Fr. Redemptus Valabek, O. Carm. returns with thirteen new biographies of holy Carmelites, most of whom lived, worked and prayed in the last two centuries. Carmelites of all ages are included in this volue. Profiles include theologian Fr. Bartolomé M. Xiberta, O. Carm., foundress Bl. Maria Teresa Scrilli, O. Carm., and youth candidate Santos Franco Sánchez. (Second printing: 2004)
Fr. Joel Giallanza, CSC, offers some wonderful insights in this “mini-course on the Interior Castle.” He offers a brief description of each of the seven mansion, followed by some reflections on how each level impacts prayer and relationships. Each section ends with a meditation on a particular virtue related to that stage of the interior life. (Third printing: 2008)
Former Prior General Killian Healy, O. Carm., offers some profound reflections on one of the most important figures in Carmelite spirituality, the prophet Elijah. Using the Scriptural texts as a foundation, Fr. Healy incorporates sources of the Carmelite tradition, including the writings of the saints and works of art, to confront contemporary spiritual challenges with a Carmelite perspective.
All three of the world’s great monotheistic religions – Judaism, Christianity and Islam – venerate the Profet of Fire.
For Jews, Elijah is the forerunner of the Messiah, a messenger between heaven and earth, the rebuilder of God’s chosen people. In the Gospels Elijah appears along with Moses during the transfiguration and bears witness to the Lordship of Jesus. For Muslims, we live because Elijah is alive. For all the paragon of fidelity to God.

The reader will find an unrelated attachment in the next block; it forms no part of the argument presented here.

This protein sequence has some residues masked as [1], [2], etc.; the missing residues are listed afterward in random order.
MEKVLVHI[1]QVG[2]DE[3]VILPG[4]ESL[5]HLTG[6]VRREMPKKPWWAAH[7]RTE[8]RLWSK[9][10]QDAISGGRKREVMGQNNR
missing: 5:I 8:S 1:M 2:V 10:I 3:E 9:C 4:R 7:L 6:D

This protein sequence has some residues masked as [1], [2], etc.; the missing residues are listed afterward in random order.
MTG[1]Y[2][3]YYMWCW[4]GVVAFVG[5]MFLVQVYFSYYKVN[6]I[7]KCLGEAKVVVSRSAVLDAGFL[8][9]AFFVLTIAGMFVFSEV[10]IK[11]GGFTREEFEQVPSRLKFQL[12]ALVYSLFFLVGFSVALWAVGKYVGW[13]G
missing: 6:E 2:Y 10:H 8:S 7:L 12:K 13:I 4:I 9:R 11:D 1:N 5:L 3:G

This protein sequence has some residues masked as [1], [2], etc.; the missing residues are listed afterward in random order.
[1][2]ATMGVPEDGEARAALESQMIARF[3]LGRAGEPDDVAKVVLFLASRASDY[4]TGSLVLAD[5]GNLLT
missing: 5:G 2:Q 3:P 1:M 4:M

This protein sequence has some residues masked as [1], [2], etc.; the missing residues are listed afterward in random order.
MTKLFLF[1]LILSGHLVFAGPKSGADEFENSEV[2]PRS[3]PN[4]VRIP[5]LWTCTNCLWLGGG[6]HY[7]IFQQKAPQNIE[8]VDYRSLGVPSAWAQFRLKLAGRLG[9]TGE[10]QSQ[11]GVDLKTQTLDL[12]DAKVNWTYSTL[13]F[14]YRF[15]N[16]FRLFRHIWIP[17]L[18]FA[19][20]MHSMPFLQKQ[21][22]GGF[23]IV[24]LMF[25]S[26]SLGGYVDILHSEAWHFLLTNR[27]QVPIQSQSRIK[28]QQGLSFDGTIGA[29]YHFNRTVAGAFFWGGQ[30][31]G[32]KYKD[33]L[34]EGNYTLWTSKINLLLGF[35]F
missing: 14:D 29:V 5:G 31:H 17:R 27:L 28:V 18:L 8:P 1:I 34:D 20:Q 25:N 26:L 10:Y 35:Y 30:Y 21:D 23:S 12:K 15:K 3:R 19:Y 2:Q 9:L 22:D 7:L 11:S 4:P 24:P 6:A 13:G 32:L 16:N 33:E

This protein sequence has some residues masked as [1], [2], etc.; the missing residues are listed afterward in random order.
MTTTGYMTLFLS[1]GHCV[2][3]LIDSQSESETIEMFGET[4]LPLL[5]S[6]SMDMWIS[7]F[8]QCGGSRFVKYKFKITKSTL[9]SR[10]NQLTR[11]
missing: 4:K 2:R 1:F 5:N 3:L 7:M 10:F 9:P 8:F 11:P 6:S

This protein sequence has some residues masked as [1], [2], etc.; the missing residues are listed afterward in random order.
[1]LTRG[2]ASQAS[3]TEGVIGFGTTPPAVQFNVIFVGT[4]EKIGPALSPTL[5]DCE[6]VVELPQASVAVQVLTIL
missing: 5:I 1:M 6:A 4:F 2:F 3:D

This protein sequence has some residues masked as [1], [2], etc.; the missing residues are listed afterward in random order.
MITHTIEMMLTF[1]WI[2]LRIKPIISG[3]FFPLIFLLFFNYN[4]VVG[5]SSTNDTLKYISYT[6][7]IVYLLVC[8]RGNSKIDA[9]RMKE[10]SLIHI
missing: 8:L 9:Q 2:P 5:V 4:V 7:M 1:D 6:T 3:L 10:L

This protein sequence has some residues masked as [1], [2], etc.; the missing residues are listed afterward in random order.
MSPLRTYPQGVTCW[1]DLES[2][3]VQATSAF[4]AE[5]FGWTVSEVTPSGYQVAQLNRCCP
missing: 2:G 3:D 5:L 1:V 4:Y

In Profet of Fire Father Kilian Healy, former Prior General of the Carmelite Order, presents the perennial challange of Elijah: If the Lord is God, follow him; if Baal, follow him.
Modern man – and woman – prefers to straddle the issues. Like Israel of old we do not want to commit ourselves too deeply: we proclaim the principle of peace and justice but promote indiscriminate consumption; we proclame fundamental equality for all but insist on personal and national privilege; we proclaim the primacy of the spirit but reject discipline.
Elijah still calls on the servants of the Most high to throw down their idols and to return to the worship of the One God: If the Lord is God, follow him; if Baal, follow him. The Baals of consumerism and reckless self-interest may be less recognizable than the old idols, but they are even more insidious in misleading the Paople of God.
Profet of Fire challanges us to stand up and be counted.
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(Fourth printing: 2010)
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